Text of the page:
In Tech, Men Are More Likely to Get a Job Interview, Report Finds

Hired's report on the industry's wage inequality shows how candidates experience the hiring process differently.

Erin Carson Former Senior Writer
Erin Carson covered internet culture, online dating and the weird ways tech and science are changing your life.
Expertise Erin has been a tech reporter for almost 10 years. Her reporting has taken her from the Johnson Space Center to San Diego Comic-Con's famous Hall H. Credentials
  • She has a master's degree in journalism from Syracuse University.
Erin Carson
2 min read
A row of job candidates, sitting in chairs.

Getting an interview can be harder for women and other underrepresented groups, according to new data.


When filling an open tech job, companies sent interview requests only to men for nearly 37% of those positions. The stat comes from job search marketplace Hired's latest report on the State of Wage Inequality in the Tech Industry, and sheds light on how many women and other underrepresented groups might not be even getting past the application process.

The report, out Tuesday, is an overview of a variety of issues surrounding diversity and inclusion efforts in the industry, including the wage gap and differences in initial salary offerings among demographic groups.

"Access to opportunity remains a challenge," Hired CEO Josh Brenner said in the report. Brenner noted that although many of the numbers in the report tell the same old story of discrimination in the industry, in the last year some small progress has been made.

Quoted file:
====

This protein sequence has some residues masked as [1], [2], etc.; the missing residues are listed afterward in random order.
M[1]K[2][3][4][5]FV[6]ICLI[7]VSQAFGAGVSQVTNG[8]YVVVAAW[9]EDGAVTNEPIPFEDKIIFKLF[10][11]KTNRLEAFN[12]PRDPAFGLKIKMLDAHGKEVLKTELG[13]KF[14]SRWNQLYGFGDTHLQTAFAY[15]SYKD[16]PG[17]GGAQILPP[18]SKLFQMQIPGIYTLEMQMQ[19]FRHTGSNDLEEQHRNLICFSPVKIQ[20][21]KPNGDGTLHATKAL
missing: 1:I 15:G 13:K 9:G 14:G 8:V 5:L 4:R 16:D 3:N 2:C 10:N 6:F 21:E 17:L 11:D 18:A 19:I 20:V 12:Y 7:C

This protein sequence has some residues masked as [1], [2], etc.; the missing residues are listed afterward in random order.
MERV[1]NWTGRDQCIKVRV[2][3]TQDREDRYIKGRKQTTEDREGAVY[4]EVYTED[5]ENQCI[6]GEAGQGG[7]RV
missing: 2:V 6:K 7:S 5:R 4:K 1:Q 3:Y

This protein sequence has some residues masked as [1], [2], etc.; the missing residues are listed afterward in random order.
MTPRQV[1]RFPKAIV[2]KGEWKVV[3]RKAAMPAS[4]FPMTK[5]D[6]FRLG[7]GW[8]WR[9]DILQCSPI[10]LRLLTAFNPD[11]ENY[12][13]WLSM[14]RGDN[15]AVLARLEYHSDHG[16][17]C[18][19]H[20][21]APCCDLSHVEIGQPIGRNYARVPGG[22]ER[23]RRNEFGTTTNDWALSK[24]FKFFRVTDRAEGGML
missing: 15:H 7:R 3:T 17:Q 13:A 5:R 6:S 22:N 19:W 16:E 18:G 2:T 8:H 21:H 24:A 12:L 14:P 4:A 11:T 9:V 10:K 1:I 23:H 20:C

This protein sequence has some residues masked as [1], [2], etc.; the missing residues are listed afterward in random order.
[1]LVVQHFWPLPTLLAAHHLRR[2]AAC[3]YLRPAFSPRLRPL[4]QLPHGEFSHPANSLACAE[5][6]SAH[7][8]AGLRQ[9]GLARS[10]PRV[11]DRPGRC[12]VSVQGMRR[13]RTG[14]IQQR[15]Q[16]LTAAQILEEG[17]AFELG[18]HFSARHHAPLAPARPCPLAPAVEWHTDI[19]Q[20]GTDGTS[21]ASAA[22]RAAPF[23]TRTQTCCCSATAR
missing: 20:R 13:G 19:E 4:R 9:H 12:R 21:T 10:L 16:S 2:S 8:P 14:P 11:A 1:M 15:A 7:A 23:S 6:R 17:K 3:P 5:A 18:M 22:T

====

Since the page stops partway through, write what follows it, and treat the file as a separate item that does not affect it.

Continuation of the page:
That 37% is actually down from about 42% last year. Yet when looking solely at gender, in 2021, women were 13.2% less likely to get an interview request compared to male candidates. That percentage increased from 7.3% less likely the previous year. Hired highlighted the fact that despite accounting for 19% of the candidate pool on the platform, women got 16.8% of interview requests.

Hired also found the wage gap narrowed across race and gender in 2021. There was one exception, however: Black women saw no progress in getting equal pay in the last year, actually sliding from 94 cents to 92 cents for every dollar their white, male counterparts earned. White women, on the other hand, gained 2 cents, going from 93 cents to 95 cents. This potentially signals that even if something is working, it's not working for everyone. 

The report comes at a time when the industry has faced persistent scrutiny for its lack of diversity. Despite annual diversity reports and an array of programs and initiatives aimed at recruiting and keeping employees of different races, genders, ethnicities, backgrounds and identities, the industry remains largely white and male. 

In terms of initial salary offerings, the percentages of positions offering less money to women than men dropped for a third year in a row, from 66.4% in 2019 to 61.8% in 2021. Black candidates still saw the widest gap in salary data. Their wages were 1.8% lower than white candidates. 

Aside from stats on inequality, Brenner also mentioned in the report that "only 1% of tech talent on Hired were keen to return to the office full-time." 

The report, now in its sixth year, was compiled based on data collected between January 2018 and December 2021, including more than 819,000 interview requests on the platform, 3,900 companies and 120,000 job seekers.